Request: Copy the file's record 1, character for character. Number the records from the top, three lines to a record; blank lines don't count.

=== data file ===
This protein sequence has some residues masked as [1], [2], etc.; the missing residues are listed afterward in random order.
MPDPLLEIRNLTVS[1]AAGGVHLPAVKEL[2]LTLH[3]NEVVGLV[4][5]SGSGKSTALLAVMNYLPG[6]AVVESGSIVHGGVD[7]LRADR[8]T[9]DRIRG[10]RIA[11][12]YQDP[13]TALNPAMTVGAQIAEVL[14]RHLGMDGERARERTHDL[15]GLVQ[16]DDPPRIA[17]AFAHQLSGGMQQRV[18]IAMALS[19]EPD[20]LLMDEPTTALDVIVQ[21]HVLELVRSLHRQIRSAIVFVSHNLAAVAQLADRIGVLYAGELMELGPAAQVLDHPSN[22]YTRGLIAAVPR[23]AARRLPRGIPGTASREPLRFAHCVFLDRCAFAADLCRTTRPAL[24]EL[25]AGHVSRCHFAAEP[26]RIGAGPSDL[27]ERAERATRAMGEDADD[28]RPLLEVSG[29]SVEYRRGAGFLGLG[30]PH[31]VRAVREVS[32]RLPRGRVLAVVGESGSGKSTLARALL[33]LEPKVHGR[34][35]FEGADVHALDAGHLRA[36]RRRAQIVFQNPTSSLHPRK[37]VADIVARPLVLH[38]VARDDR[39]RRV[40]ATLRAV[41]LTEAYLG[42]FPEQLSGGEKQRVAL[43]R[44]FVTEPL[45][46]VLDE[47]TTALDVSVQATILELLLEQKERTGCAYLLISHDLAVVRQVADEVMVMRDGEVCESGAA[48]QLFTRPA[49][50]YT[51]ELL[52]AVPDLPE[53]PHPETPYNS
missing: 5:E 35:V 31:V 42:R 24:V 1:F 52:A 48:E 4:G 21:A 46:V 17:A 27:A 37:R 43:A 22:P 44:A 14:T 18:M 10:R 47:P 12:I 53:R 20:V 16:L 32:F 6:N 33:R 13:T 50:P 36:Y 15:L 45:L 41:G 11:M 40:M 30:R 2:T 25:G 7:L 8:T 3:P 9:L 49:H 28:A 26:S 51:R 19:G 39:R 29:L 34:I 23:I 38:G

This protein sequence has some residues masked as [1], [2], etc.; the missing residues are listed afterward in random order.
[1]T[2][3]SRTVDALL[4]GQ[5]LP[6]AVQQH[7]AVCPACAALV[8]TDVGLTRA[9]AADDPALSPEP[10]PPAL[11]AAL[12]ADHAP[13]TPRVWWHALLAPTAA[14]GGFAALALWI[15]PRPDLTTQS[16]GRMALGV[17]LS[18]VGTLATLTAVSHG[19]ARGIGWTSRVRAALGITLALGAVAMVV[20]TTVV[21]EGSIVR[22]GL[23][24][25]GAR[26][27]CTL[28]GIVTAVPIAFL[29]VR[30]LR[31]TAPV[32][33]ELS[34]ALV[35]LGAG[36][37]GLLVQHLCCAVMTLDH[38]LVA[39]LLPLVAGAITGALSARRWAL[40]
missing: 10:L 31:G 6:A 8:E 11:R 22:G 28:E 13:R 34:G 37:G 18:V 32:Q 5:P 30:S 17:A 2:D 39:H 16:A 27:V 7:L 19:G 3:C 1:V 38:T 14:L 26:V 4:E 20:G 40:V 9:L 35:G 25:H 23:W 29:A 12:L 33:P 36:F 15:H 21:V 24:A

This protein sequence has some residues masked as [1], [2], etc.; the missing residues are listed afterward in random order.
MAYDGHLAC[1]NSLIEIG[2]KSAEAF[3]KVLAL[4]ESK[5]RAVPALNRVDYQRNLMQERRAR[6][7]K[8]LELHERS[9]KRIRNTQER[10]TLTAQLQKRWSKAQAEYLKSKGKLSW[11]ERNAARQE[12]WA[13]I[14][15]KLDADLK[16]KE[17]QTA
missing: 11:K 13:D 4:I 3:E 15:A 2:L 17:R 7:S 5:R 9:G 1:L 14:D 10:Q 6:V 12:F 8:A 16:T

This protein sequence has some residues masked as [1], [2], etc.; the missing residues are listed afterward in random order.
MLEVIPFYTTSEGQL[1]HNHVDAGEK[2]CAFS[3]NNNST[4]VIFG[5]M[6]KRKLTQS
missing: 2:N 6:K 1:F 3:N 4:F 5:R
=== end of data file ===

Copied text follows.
This protein sequence has some residues masked as [1], [2], etc.; the missing residues are listed afterward in random order.
MPDPLLEIRNLTVS[1]AAGGVHLPAVKEL[2]LTLH[3]NEVVGLV[4][5]SGSGKSTALLAVMNYLPG[6]AVVESGSIVHGGVD[7]LRADR[8]T[9]DRIRG[10]RIA[11][12]YQDP[13]TALNPAMTVGAQIAEVL[14]RHLGMDGERARERTHDL[15]GLVQ[16]DDPPRIA[17]AFAHQLSGGMQQRV[18]IAMALS[19]EPD[20]LLMDEPTTALDVIVQ[21]HVLELVRSLHRQIRSAIVFVSHNLAAVAQLADRIGVLYAGELMELGPAAQVLDHPSN[22]YTRGLIAAVPR[23]AARRLPRGIPGTASREPLRFAHCVFLDRCAFAADLCRTTRPAL[24]EL[25]AGHVSRCHFAAEP[26]RIGAGPSDL[27]ERAERATRAMGEDADD[28]RPLLEVSG[29]SVEYRRGAGFLGLG[30]PH[31]VRAVREVS[32]RLPRGRVLAVVGESGSGKSTLARALL[33]LEPKVHGR[34][35]FEGADVHALDAGHLRA[36]RRRAQIVFQNPTSSLHPRK[37]VADIVARPLVLH[38]VARDDR[39]RRV[40]ATLRAV[41]LTEAYLG[42]FPEQLSGGEKQRVAL[43]R[44]FVTEPL[45][46]VLDE[47]TTALDVSVQATILELLLEQKERTGCAYLLISHDLAVVRQVADEVMVMRDGEVCESGAA[48]QLFTRPA[49][50]YT[51]ELL[52]AVPDLPE[53]PHPETPYNS
missing: 5:E 35:V 31:V 42:R 24:V 1:F 52:A 48:E 4:G 21:A 46:V 17:A 27:A 37:R 43:A 22:P 44:A 14:T 18:M 10:R 47:P 12:I 53:R 20:V 16:L 32:F 6:N 33:R 13:T 50:P 36:Y 15:L 45:L 41:G 11:M 40:M 30:R 2:T 25:G 7:L 8:T 3:P 9:L 49:H 28:A 26:S 51:R 19:G 39:R 29:L 34:I 23:I 38:G